Here are some suggested organisations that offer expert advice on SN.
3.5 yrs newly diagnosed with Aspergers/HFA(5 Posts)
My DS has just been diagnosed with Aspergers/HFA and not sure how I feel or what to do to help him. I have suspected for about a year that he was on the spectrum - delayed speech, not responding to his name or following instructions. His speech is much improved - 3,4 and 5 word sentences but it isn't two way! His behaviour seems to have deteriorated as his speech has improved. It is a real battle of wills- he won't do as he is told and has taken to throwing things around as a form of entertainment. DS's sleep pattern is irregular and he eats only a limited number of foods. He is an energetic child but refuses to walk when we are out - he likes me to carry him.
I am not sure what to tackle first - any tips/advise
Go with the flow but normal discipline on boundaries.
I looked after a boy with aspergers for 6 yrs when I was childminding, and my own DS2 is on the lower end of the spectrum.
Keep him safe, they tend to do things that can endanger themselves (and sometimes others). read up on info, speak to his doc and be ready for all the up's and down's.
Speach & language therapy should have been offered. Help him with eye contact, but don't force it.
Let him be in the buggy or be carried. My DS was in the buggy till he was 5yrs. There small appetite, lack of sleep and high energy bursts means they can tire easily.
Lots of love and affection.
Try not to get too angry over certain issues that make him unhappy, just try and make the situation better.
Will happily help you as much as can.
We are stuck with the buggy for some time too, I would not venture out without it. Also have the diet issue, speech issue, the sleep issue - really wakeful in middle of night. You should now get some support / advice eg from an autism outreach team at your LEA? But we have gone the ABA route. We are also investigating a special school nursery where very experienced in ASD. We don't think DS will be in special school forever as likely to be excluded on IQ grounds at reception age but think he would benefit for 1-2 years of nursery provision which would work on his issues rather than him having to do the mainstream curriculum which isn't very suitable for him. I think it is really hard to get tips from a book - I read loads and still felt lost. Doing ABA has been great as we now have a really clear idea of what to work on week to week and you can only really tackle one thing at a time.
I guess the first thing any professional would probably say about behaviour is to work out what happens before and after he misbehaves to see if a pattern. The other thing to look at is sensory issues - once you understand more about this and perhaps processing difficulties behaviours can start to make much more sense.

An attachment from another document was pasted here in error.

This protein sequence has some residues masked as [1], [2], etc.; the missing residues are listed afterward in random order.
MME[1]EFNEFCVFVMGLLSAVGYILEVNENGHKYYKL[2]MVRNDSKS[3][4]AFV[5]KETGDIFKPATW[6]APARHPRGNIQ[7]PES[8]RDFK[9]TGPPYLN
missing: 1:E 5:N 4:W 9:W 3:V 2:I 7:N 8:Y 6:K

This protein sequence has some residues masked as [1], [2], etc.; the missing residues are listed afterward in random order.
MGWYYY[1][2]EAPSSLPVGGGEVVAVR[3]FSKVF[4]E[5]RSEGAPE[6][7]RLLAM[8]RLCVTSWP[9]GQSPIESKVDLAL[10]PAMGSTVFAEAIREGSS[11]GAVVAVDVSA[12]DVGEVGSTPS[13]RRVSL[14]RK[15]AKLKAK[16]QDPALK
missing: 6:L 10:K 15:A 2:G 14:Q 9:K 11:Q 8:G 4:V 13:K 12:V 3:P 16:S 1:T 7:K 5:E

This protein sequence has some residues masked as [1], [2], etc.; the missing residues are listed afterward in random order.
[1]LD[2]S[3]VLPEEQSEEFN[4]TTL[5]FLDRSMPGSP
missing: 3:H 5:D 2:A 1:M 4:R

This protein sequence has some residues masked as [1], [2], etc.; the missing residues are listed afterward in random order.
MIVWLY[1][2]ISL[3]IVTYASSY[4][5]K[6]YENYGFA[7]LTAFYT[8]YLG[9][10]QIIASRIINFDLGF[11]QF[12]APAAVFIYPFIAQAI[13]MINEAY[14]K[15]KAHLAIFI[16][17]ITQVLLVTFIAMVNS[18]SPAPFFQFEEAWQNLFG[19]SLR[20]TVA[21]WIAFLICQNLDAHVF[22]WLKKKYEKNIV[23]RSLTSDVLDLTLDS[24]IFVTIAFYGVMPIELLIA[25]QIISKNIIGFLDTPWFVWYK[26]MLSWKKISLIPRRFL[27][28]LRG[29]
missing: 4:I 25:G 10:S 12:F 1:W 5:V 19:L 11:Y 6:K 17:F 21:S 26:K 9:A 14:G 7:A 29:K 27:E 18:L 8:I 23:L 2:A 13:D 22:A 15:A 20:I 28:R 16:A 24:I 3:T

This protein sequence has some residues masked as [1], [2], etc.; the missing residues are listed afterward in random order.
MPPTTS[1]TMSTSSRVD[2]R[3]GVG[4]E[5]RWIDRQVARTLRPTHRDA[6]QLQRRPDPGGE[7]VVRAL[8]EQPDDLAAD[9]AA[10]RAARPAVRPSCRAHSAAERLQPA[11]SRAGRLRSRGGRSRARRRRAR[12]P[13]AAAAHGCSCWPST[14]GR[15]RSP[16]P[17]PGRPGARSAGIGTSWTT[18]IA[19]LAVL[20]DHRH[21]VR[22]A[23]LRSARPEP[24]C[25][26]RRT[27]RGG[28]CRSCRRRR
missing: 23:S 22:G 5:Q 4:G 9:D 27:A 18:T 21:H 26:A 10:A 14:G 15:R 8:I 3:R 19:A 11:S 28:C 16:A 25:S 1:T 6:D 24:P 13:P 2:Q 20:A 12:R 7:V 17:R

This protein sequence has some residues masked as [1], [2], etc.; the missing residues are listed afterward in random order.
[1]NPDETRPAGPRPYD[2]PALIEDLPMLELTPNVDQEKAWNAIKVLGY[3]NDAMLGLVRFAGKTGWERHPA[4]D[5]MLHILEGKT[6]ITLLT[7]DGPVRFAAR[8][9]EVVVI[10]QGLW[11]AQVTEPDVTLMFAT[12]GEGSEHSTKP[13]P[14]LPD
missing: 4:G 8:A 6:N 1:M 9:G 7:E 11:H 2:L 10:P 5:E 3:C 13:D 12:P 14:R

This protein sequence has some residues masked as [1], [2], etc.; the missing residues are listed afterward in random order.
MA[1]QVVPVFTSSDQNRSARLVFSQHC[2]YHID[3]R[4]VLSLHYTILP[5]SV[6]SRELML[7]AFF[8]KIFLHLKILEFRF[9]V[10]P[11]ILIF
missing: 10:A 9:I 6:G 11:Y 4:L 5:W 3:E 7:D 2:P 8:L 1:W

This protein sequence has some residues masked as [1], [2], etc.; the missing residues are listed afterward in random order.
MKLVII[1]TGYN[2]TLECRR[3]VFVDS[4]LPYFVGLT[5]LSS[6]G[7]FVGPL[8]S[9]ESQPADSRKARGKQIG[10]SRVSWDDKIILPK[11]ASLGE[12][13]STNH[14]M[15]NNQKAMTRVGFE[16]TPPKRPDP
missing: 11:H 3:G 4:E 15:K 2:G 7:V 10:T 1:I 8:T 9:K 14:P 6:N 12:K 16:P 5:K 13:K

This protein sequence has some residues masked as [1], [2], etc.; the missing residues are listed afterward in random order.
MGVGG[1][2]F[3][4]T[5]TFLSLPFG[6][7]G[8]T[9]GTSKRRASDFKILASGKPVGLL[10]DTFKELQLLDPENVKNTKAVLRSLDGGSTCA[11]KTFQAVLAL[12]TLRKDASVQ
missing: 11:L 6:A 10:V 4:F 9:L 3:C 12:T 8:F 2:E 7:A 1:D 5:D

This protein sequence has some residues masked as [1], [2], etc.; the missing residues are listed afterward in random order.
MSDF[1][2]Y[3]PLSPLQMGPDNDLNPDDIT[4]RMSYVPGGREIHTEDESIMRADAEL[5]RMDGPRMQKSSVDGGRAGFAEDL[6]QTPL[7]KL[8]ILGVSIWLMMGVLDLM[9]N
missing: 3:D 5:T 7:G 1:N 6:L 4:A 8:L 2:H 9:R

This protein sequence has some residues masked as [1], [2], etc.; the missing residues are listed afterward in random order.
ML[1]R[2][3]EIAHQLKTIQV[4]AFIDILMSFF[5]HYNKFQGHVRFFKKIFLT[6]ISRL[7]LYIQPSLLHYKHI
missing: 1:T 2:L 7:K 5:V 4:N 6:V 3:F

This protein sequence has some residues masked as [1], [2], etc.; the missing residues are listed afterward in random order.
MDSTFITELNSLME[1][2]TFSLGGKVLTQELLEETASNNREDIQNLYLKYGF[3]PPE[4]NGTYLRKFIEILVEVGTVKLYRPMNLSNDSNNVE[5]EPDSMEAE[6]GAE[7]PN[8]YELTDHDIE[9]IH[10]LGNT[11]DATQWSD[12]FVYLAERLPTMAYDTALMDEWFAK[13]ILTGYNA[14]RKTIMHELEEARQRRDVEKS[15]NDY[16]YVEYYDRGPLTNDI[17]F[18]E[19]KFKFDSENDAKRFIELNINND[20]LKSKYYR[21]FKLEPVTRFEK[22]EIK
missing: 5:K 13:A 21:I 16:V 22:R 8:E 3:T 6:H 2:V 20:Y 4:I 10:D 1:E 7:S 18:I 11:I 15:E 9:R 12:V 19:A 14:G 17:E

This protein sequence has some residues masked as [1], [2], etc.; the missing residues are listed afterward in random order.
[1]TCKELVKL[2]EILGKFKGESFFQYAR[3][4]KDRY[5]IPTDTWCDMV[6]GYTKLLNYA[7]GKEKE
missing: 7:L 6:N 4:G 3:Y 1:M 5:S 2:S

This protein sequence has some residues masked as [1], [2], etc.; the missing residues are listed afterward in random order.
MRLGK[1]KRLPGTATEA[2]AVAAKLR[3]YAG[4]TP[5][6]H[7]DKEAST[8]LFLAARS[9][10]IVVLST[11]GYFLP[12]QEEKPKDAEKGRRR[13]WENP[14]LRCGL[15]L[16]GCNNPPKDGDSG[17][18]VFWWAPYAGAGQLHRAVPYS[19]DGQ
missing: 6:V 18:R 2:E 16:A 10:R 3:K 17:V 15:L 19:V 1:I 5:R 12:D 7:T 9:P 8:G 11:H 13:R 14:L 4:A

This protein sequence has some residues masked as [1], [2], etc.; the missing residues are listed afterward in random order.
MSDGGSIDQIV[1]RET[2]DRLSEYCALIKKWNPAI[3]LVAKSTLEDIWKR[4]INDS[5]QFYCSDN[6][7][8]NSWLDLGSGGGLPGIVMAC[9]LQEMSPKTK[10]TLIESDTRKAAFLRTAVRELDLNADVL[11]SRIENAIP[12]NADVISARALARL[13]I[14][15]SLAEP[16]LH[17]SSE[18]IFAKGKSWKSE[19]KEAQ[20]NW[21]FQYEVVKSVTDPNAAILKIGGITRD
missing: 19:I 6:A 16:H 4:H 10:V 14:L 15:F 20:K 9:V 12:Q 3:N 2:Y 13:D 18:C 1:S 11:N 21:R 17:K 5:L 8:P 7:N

If you search other threads about BIBIC they are doing free assessments at the moment. We are going in Dec and they will do a 2 day assessment including lots of assessment of sensory issues which will give you a much more detailed view of your DS - we get 1/2 hour assessment from Outreach so 2 days of assessment will be bliss, they will actually be able to recommend something specific to DS rather than the usual one visual timetable suits all approach.
Thanks for your tips. I have approached BIBIC to see what they might be able to do. On the Speech and language therapy I have been led to believe that there isn't any further help available / appropriate for DS. We attend a 'Play and Communciate'course as part of his assessment. What help are you getting?
DS's sleep is all over the place. He has difficulty settling -throws toys around the room and climbs on furniture - this can go on for up to 3 hours. On evenings when he settles early he wakes in the middle of the night to play. Last night he was playing and calling us at 4.30am!! Do you have similiar problems? Are there strategies to reduce the problem? Should we ask for melatonin/drugs?
Any advice appreciated.
My DS is on the bottom end of the spectrum and therefore does not receive much help!
He had a speech & language therapist at school. He has help from his SENCO and is visited by the school nurse to keep an eye on his weight, height, behaviour etc.
I did not give my DS any drugs. He liked screens. This was his calming toy. He would fall asleep in front of the screen with a warm cup of milk, his cuddly teddy & me!
If the screens were off - he was intolerable.
You need to find your DS's calming toy.
I was lucky that I had a friend who was a nurse in a home for autistic adults. It was she who picked up on his aspergers.
Just remember he won't be like this forever. My DS is a lovely boy now. 10 yrs old now and so affectionate & very clever too.
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